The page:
By Gareth R Roberts.
It’s easy to rail against the idiocy of Brexit. It’s easy to insult and accuse those who’ve brought it about – because, quite frankly, they are deserving of the insults and accusations – the whole sorry affair is, without doubt, the biggest embarrassment in our political history – it makes Suez or appeasement look like a paragon of common sense.
But, Brexit didn’t happen on its own. The Brexiters didn’t rise spectre-like into a position of power without a bit of help from those on the opposite side of the argument; indeed, if it wasn’t for the shortcomings of the Remain side, Johnson would now probably be working on his comedy Fandango as the seasonal fat weird contestant on Strictly Come Dancing, whilst Farage, would have remained what he is, a rather pathetic little man, shaking his fist against the world.
And sadly, even now, as the prospect of Brexit with or without a withdrawal agreement, and its accompanying misery looms ever closer, those leading the remain side are still demonstrating their woeful inadequacies and inability to put their case.
There are, of course exceptions, honourable ones – and I’m going to list some of them here. In Parliament, the likes of Hilary Benn, Dominic Grieve and a few notable others have skilfully used parliamentary procedure to ensure that the voice of the 16 million who did not vote for Brexit have not been ignored. Outside Parliament there has been the tremendous work of Gina Miller, who has had to endure the worst type of racist ignorance as she has campaigned using every legitimate weapon at her disposal to ensure that her country has the chance to avoid the lunacy of Brexit. Joanna Cherry, the extremely capable SNP MP and QC, has also used the law courts adroitly to keep the executive honest; whilst others such Femi, James O’Brian and Politics Punked’s own James Melville have fought the trolls and bigots to call out the liars and con-artists who brought this about.
Sadly, however, as these gallant individuals have manfully done everything in their power to fight Brexit and the political culture of intolerance, ignorance, and servitude that is galloping alongside it, many others, in positions of much greater power and influence have failed.
Perhaps we shouldn’t be surprised, after all, the case for our positive involvement within the institutions of Europe has never been made with any enthusiasm or energy. There has always been a point of view that somehow Great Britain is just that bit better than her European counterparts and that membership of the EU and before it the EEC, was a begrudging favour to them, rather than something to be grasped with both hands and vigorously used for the good of the nation and its people. Take the passing of the Maastricht Treaty into British law in the early 1990s, at that stage, the political class were pretty much united in support of the treaty, but, still managed to turn its passage through Parliament into a circus as John Major battled with the ‘bastards’ in his own party, to the glee of the increasingly ascendent Blairite Labour Party for whom, perhaps understandably given the desperate need to remove the Tories, winning the general election was more important than making the case for Europe.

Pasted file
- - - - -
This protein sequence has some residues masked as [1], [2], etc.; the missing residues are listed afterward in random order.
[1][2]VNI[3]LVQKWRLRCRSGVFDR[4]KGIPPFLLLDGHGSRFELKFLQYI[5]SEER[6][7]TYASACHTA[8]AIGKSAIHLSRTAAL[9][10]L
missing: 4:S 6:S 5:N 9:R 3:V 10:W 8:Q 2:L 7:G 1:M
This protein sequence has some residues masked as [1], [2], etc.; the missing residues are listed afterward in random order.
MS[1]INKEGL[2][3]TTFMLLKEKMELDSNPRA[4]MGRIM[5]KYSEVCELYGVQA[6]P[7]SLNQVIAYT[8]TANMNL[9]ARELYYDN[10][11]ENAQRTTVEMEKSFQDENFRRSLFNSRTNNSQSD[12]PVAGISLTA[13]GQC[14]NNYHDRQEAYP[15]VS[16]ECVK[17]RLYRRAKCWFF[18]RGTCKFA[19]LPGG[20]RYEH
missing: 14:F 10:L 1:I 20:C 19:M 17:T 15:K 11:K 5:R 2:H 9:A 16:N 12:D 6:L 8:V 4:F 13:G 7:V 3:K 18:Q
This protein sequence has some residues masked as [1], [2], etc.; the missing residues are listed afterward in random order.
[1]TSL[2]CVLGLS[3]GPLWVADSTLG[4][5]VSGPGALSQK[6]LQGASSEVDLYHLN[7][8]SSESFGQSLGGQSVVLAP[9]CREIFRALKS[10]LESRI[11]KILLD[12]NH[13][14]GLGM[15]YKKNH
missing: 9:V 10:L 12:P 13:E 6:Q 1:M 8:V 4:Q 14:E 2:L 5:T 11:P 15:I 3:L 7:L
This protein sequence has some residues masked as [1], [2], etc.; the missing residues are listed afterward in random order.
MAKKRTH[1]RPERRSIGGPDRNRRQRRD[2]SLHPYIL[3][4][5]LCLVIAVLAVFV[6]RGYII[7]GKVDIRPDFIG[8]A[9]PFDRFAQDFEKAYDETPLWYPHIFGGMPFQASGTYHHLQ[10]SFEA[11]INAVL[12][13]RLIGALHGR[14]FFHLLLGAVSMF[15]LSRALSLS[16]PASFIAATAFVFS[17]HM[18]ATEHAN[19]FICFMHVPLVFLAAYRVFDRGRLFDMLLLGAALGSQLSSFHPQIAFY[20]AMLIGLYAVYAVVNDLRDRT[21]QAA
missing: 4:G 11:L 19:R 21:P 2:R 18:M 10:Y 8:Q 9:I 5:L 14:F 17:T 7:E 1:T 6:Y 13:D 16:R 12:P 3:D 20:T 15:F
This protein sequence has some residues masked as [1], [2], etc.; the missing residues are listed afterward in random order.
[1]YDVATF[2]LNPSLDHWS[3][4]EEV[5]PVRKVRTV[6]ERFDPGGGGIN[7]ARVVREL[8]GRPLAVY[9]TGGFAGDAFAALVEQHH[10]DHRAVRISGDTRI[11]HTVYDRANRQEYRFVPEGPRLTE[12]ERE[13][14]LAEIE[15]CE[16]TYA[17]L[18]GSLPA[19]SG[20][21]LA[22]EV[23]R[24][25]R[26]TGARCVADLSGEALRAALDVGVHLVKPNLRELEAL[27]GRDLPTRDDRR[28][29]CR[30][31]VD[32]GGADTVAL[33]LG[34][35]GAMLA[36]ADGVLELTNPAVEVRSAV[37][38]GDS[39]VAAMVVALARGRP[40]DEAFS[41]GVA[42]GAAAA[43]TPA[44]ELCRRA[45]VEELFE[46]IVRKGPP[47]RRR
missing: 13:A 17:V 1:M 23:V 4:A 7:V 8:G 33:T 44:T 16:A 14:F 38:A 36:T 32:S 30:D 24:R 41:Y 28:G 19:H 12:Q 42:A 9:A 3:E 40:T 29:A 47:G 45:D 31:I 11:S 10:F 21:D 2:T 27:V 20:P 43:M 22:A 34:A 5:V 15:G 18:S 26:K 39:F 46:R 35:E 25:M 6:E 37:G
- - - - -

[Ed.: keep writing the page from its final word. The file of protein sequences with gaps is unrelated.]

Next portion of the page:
Once the Maastricht Treat was passed, we Brits were told precious little about the benefits it provided. We should have been reminded that the EU meant free movement of goods and of people and of ideas; that it meant equality of all citizens in the face of the law and democratic rights; and it meant greater cooperation in things such as climate control, law and order, health and social mobility – instead, the only stories we seemed to hear from Europe were dishonest triflings about ‘bendy bananas’, illegal immigrants and how much money our heroic leaders would be able to reclaim via a rebate. And one of the reasons that these stories were able to gain so much traction was because of the woeful inability of those in favour of the EU to create any affection for the project amongst the general public. No one is suggesting that our political leaders should have rolled over and allowed Brussels to do whatever it wished, but, Britain’s position in Europe and our ability to positively influence the direction of Europe would have been massively enhanced if, as a nation, we had taken Europe seriously, rather than allowed it to become the but of a Boris Johnson joke.